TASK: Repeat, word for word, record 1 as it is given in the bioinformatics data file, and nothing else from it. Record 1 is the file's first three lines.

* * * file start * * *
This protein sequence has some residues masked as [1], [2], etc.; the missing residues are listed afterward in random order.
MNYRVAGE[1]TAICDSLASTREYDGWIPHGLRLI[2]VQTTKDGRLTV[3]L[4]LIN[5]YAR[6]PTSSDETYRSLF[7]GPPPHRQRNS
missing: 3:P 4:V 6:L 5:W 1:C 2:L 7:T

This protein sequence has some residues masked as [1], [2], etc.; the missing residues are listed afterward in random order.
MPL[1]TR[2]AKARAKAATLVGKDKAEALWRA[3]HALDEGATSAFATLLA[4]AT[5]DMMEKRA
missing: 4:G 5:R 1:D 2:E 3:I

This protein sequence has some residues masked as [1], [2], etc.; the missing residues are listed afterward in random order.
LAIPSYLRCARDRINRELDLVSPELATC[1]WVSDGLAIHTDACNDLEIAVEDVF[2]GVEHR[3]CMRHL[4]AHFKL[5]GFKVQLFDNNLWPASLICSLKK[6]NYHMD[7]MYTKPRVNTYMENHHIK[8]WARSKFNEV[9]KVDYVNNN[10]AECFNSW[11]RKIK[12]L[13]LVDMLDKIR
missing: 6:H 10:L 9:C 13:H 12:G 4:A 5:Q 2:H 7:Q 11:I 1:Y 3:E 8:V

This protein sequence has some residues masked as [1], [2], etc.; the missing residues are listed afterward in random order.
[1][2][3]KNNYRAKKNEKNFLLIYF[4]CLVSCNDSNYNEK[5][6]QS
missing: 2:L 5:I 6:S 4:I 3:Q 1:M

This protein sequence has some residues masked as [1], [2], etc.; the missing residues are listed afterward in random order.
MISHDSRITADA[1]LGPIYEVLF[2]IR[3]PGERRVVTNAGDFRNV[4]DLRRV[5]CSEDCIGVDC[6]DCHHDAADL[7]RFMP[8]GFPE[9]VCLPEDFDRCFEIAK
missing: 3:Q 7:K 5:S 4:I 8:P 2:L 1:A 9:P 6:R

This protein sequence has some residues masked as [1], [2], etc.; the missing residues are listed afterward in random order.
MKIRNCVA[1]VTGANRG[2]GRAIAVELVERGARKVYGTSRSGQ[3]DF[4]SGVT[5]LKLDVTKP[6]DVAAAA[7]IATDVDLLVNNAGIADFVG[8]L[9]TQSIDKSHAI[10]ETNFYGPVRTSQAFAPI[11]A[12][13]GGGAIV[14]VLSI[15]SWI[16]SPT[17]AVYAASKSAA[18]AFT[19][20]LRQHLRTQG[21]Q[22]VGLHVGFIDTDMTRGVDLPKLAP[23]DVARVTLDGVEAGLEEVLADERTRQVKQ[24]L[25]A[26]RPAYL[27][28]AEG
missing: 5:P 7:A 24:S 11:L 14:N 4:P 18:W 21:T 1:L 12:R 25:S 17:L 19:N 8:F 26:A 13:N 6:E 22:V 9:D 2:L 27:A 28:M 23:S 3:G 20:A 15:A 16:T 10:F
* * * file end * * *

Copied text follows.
This protein sequence has some residues masked as [1], [2], etc.; the missing residues are listed afterward in random order.
MNYRVAGE[1]TAICDSLASTREYDGWIPHGLRLI[2]VQTTKDGRLTV[3]L[4]LIN[5]YAR[6]PTSSDETYRSLF[7]GPPPHRQRNS
missing: 3:P 4:V 6:L 5:W 1:C 2:L 7:T